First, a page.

Sometimes I feel like people don't read enough non-fiction. They assume it's boring or self-serving or something, but I think they just haven't found the right books yet. I read a range of non-fiction from memoir to business books, and here are the best of 2017:Read More
End of the year lists are the best, I love keeping a record of the best things about a season, and my year-end book lists are my favorite to compile. On average, my goal is to read about 1 book a week, or roughly 50 - 55 books a year. I hit that goal in 2017, but it was a little uneven.
Mid-way through the year I became a little disappointed with what I’d been reading. It’s true that I had a small slump in the spring where I didn’t read much or read things that I didn’t love, but I kicked it up a notch and now that I look back on the whole of 2017, I can see that I read some truly phenomenal things. The types of books that when you’re finished with them, you think to yourself, “I want to read more stuff like THAT.” Not in content, but in caliber.
Here are 10 of the best:Read More
Picture us as best friends, life’s busy-ness means we haven’t caught up in several weeks and we are in dire need of a night out, or a lunch, or a long walk together. Imagine we meet at a favorite restaurant, you beat me there and order drinks first, and welcome the bowl of salty chips plopped in the center of the table.
I arrive, slide into the booth breathless with excitement, and say “I have 10 things to tell you!”
“Oh, good!” You say. “I have a ton to talk about, too.”
This exact scenario plays out in my life regularly. In that booth, or on voxer, or over text. I have friends who live all over the country, and even though modern technology makes it easier for us to keep up with one another, it’s not the same as a marathon session catching up. Even my local friends here in Los Angeles are just as busy as I am toting children around and hustling work, and this culture of busy, achieving, overscheduled families means we go days or weeks without a proper conversation.
10 Things To Tell You was born out of these marathon talks with friends and the desire to share what we're reading, watching, and listening to that is helping us grow.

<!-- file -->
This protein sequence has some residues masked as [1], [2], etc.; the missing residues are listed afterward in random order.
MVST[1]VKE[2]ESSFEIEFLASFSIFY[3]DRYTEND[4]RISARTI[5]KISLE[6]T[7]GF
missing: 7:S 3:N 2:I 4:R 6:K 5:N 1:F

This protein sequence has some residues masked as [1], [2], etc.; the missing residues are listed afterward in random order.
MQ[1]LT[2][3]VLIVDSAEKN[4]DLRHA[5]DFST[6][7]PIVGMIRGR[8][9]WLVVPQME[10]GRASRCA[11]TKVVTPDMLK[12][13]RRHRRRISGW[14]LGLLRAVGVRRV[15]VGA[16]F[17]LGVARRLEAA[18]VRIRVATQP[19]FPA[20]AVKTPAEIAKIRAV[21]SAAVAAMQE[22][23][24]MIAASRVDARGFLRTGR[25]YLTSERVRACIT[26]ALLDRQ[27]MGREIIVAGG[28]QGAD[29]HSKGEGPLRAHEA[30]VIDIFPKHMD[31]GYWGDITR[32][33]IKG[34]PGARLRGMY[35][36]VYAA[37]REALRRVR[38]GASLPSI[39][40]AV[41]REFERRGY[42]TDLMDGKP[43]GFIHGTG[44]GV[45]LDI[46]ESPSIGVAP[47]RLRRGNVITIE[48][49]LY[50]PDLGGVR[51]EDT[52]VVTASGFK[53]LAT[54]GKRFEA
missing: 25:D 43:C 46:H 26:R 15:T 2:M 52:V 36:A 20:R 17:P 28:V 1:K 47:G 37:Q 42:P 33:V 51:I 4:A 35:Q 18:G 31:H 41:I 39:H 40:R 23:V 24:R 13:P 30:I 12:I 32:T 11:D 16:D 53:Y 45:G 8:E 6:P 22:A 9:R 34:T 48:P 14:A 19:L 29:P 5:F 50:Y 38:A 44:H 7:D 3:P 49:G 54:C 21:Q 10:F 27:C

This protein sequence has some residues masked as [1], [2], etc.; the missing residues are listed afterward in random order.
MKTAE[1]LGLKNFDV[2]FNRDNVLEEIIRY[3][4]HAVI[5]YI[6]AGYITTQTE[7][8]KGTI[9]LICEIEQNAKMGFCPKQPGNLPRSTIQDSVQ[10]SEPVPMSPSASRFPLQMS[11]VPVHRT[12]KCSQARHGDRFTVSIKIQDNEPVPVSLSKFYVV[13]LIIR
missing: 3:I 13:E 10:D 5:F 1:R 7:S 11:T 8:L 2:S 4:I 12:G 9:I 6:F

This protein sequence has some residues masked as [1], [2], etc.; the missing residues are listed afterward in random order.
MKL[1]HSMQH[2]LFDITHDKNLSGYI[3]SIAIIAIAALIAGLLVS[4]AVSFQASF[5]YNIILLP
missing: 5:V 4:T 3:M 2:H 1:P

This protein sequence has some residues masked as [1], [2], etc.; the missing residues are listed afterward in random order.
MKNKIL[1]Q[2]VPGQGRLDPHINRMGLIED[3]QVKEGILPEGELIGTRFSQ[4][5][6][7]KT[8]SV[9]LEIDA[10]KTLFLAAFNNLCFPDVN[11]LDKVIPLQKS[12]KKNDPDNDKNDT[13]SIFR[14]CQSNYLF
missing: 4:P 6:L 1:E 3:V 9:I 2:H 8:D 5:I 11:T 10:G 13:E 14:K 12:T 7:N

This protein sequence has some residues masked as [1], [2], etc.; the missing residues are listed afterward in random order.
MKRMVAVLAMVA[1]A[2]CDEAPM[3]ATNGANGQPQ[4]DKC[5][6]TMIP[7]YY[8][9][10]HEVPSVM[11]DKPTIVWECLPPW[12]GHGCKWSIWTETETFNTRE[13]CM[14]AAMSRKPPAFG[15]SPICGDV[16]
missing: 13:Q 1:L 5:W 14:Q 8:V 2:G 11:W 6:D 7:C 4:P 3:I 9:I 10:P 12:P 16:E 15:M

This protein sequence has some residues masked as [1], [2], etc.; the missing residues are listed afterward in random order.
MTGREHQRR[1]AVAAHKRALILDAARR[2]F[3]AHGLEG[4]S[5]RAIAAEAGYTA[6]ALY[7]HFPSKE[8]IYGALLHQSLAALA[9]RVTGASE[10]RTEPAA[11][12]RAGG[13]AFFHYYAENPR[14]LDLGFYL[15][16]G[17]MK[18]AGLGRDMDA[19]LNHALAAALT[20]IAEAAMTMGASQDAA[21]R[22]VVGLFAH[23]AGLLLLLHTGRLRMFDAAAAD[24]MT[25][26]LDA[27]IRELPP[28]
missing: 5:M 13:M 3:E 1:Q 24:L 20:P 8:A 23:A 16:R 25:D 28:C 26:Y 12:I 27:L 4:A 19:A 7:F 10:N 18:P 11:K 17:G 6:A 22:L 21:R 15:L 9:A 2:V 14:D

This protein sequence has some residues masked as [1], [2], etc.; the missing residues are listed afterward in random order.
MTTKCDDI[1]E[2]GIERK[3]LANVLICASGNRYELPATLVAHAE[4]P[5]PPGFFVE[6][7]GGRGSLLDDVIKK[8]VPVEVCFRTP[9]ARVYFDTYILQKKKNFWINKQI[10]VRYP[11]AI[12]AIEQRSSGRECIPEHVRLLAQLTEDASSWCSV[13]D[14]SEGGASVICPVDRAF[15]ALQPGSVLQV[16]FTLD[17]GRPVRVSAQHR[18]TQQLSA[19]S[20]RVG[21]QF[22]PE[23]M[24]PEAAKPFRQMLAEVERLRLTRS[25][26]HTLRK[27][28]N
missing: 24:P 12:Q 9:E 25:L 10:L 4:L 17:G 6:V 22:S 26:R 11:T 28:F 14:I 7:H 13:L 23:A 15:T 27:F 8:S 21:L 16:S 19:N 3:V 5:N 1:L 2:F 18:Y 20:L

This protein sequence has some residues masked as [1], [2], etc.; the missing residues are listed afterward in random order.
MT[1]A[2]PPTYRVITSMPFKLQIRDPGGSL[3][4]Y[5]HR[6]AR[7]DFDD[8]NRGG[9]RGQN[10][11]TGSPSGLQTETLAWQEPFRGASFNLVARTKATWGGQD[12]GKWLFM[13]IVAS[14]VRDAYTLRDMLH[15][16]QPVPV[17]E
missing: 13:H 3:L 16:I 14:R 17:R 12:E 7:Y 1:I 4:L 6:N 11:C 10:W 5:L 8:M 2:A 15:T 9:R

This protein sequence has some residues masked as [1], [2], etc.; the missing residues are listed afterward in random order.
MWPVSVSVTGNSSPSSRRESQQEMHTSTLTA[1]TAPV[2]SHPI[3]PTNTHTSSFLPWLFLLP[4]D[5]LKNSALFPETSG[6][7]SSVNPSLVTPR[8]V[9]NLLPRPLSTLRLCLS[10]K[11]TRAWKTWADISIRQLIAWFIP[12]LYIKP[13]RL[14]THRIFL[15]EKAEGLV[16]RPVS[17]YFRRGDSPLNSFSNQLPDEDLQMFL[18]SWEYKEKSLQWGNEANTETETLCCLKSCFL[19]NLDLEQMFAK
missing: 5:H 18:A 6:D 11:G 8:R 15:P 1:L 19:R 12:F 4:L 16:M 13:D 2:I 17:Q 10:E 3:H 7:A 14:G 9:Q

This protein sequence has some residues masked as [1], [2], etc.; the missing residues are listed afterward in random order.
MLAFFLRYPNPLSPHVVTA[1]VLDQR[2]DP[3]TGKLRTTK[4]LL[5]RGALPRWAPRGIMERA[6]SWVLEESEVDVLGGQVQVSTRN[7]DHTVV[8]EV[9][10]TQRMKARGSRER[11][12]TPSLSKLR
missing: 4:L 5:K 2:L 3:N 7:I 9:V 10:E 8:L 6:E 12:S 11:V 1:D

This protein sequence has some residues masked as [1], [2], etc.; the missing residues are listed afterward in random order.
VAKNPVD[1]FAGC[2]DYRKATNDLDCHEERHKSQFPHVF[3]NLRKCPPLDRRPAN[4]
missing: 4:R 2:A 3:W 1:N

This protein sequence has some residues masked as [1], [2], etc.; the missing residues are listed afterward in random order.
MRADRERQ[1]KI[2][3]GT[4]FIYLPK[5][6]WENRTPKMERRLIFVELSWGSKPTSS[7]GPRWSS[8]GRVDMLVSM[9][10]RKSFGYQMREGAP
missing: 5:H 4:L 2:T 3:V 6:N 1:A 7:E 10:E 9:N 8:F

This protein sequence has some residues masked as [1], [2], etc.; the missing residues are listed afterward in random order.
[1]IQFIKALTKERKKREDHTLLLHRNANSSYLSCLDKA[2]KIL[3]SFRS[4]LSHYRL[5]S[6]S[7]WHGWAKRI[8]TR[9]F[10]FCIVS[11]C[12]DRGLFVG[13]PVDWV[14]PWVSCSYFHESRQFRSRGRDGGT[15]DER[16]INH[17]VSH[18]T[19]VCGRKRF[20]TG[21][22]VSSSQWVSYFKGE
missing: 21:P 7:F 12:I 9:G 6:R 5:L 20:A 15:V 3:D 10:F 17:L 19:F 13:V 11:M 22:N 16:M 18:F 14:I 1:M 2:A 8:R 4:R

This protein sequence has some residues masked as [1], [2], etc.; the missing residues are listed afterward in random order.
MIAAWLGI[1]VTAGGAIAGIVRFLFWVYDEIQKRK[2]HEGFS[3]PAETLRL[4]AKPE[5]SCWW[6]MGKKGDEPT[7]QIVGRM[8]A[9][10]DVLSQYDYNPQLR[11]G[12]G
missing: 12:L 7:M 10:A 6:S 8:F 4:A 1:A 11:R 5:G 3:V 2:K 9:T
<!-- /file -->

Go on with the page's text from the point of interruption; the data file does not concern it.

Sharing yourself is the only way to forge and deepen human connection. Giving and letting yourself receive from others makes us better friends, family, parents, and partners. I’ve been sharing my life and recommendations online for nearly a decade, and it has changed my world. The internet makes it so easy to share, but the real magic is face to face.
I have 10 Things To Tell You, but I REALLY want you to go tell your own 10 Things to the people who matter to you. Tell your friends about the books, shows, movies, podcasts, and whatever else that is making you think, making you laugh, expanding your heart. Share the things you can’t stop thinking about. If you don’t tell them, how will they know? Don’t be shy, and definitely don’t listen to that little voice that says your opinion doesn’t matter. TELL PEOPLE your ten things! Or twelve things. Or the TWO things you really want them to know.
Share your stuff. It makes all of us better.
1. Blogging is over, right? Donzo. Lame.
Was it always lame? Kind of. I mean, it was never cool. But there was a time when everyone was into blogs. A lot of people blogged and a lot of people read blogs and it was both an embarrassment and awesome. Everyone wanted other people to share their most personal stuff on the internet so we could read it. A lot of us fell on that sword, giddy over having a voice for possibly the first time. Now, it wasn't all rainbows and roses, even in its heyday blogging got a bad rap. Sometimes the people who were the most critical of personal blogging were also the most avid readers. But the most important part was real and true: people shared themselves and connected with strangers across the world. The blogging eruption was a history-making, world-shrinking miracle.
2. And then, sure as sky, the big backlash happened. Popular blogs became too commercial, babies of mom bloggers grew up, people who wrote eloquently about their life struggles were outed as being insane. The monkeys ran away with the circus, as they say.
3. I had a blog, back in the day.
Writing on the internet saved my life in some ways, kept me company during some lonely years and was one long course in personal essay writing. I enjoyed it, it opened a lot of doors for me, I traveled around the world three times on invitations stemming from my blog. But then I killed it with worry. Strangled it under the crushing fear of other people’s opinions. I grew tired and stressed over my blog and when the opportunity came for me to jump off that train, I gladly took it.
4. But I’ve actually missed blogging in the intervening years. Not chasing page views and navigating algorithms, that part makes online content creators fully fetal. But the genuine sharing, on a site that’s not being manipulated by a foreign entity, or governed by a character count. I like writing on the internet.
5. You know what else, I like? Lists.
6. And my real gift to the world is bossiness. Among friends and family and online acquaintances, I am known for telling you EXACTLY what you should do, the books you should read, what to order, how to feel, align, organize, breathe. My obsessions come in fast and deep and then I have an uncontrollable desire to share them with the world.
7. The internet has been great for me.
8. And also, not so great. I have true concerns about how all this screen time is changing our brains and hearts and culture at large.
9. But every time I start to think about stepping away from the internet forever (I’ve never truly contemplated stepping away from the internet forever), I come back to the piece about sharing. I think that people sharing their stuff - the personal, the trivial, and life's most important lessons - is the key to connection and peace.